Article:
Added resin to the nose strut upper fairing and got it reshaped to look good.
I squeezed the left aileron trailing edge again by hand after talking to Van's. They weren't much help and said to look on their web site at the FAQs. Been there - done that. I guess I'm on my own.
I'll finish the wing root fairings in the morning and then it's time to fly again.
26 Oct 09 Today - 1.3 Total - 23.2
As I reinstalled the upper main gear fairings (after removing/installing the wing root fairings), the right fairing didn't fit right, so I duct taped the leading edge so ram air didn't rip off the fairing. But, I've got to figure out what changed. I will likely modify the fairing with fiberglass and add another screw on the leading edge of the fairing.
During climbout today I varied the IAS to see what effect, if any, there was on CHTs. It appears IAS makes little difference on CHTs. The CHTs stay cool at lower altitudes where air molecules are more dense. Then at about 4000' to 5000' the #3 CHT hits 400. Using 2500 RPM for climb, it appears that leaning #3 EGT to 1340 and holding 140 KIAS will keep that CHT at 400 or less. Then above 5000', leaning #3 EGT to 1400 (11.0 GPH) will help keep the CHT cooler. At cruise, CHT is not an issue.
I climbed to 12,500" today and it was surprisingly starting to peter out. I still had 3-400 FPM climb at 130 KIAS, but certainly not spectacular performance.
The AP would not engage using the EFIS Lite, so something is amiss in the wiring. Another issue to solve. I tried the EFIS One AP connection again and it worked reasonably well again. When I descended to lower altitude and the aerodynamic forces on the ailerons became too large for the AP to overcome the heavy wing, it began to get jerky in heading hold. No surprise there.
I noticed something in the engine readings that is puzzling. At low altitude, there is a periodic higher amperage draw on the electrical system that lowers the voltage to 13.2 and causes the standby battery to kick in electrons to satisfy the load. When that happens, the OAT reading drops about 2-4 degrees. I can't imagine why a load on the electrical would cause the OAT reading to be erroneous, so I'll contact the engine monitor manufacturer to find out why. I believe the higher load my be occurring when I extend or retract the flaps. That's fine, but I don't know why the OAT sensor would care. Well, I looked at the engine monitor data again and the electrical loads are not coincidental with the flap movement. It appears the load spikes (and related OAT errors) may be occurring when I transmit on the radio. I'm wondering if the radio waves from the antenna are affecting the OAT probe.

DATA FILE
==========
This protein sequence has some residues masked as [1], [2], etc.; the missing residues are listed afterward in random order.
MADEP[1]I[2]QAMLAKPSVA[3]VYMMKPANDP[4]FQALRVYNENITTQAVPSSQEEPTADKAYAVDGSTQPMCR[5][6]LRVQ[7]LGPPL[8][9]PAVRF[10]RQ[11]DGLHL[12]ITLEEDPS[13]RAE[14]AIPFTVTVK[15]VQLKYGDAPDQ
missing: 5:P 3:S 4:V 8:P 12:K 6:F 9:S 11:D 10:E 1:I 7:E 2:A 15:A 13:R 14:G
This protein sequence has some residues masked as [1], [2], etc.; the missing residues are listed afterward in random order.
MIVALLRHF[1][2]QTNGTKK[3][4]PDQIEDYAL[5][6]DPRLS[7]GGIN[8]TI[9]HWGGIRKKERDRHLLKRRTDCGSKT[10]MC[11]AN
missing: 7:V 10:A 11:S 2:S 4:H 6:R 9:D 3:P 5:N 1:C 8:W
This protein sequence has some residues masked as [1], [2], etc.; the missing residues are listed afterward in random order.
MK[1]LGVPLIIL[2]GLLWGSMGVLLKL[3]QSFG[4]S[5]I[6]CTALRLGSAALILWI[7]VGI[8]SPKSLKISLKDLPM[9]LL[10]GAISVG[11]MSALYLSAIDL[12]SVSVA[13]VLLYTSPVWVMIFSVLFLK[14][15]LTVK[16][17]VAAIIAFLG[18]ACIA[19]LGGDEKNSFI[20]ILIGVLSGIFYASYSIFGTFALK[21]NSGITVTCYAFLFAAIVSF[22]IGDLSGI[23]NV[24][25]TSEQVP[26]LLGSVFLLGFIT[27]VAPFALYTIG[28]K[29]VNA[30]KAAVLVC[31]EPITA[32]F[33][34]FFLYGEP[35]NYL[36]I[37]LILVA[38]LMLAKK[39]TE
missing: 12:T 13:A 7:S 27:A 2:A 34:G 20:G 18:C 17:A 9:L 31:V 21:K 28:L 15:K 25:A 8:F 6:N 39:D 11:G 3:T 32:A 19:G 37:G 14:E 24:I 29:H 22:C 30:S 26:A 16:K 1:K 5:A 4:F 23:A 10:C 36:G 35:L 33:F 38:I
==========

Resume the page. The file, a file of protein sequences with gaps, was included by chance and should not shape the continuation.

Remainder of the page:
Squeezing the left aileron trailing edge made no difference on the heavy wing. Maybe I'm not doing enough squeezing or not in the right place. The common tendency, though, is to overdo it and squeeze too much and then have to reverse it by squeezing the other aileron. So, I'm trying to take baby steps with it.
Next I'm going to start strapping weight in the rear cockpit to test CG changes.
Engine Readings follow:
First is 1000' MSL and about 170 KIAS. Remaining are at 12,500' MSL and only variable is RPM.
29 Oct 09 Today - 1.4 Total - 24.6
Had planned to load weight in the RCP and do some stalls and landings with farther aft CG, but ran out of time to set it all up, so I took it up and programmed the AP to follow a GPS course and climb to 15,500. It worked reasonably well. The AP tracked course okay and I gave it one difficult turn of 140 degrees along the course. It did the turn okay but had to correct back to course and then turned to the next waypoint. The AP doesn't anticipate the turn and begin early so as to roll out on course. Instead it flies over the point and then turns. VNAV is a bit clunky as it fluctuates around the assigned climb rate quite a bit - especially in turns. But, it finally got to 15,500 and leveled off and then I set it to descend back to 1000' and it did okay - not great. But, it is fighting a heavy wing, so I have to give it credit there.
I came back into the pattern at 180 KIAS using just under 2700 RPM and 27" MP. After T&G I had to follow a Mooney and he flew a bomber pattern and then, for some reason, stopped on the runway, turned around and taxied against traffic on the runway without announcing his intentions. I had to go around and came back around for a no flap landing.
Engine Readings at 15,500 IAS 130 TAS 170
Next update 27 Oct 09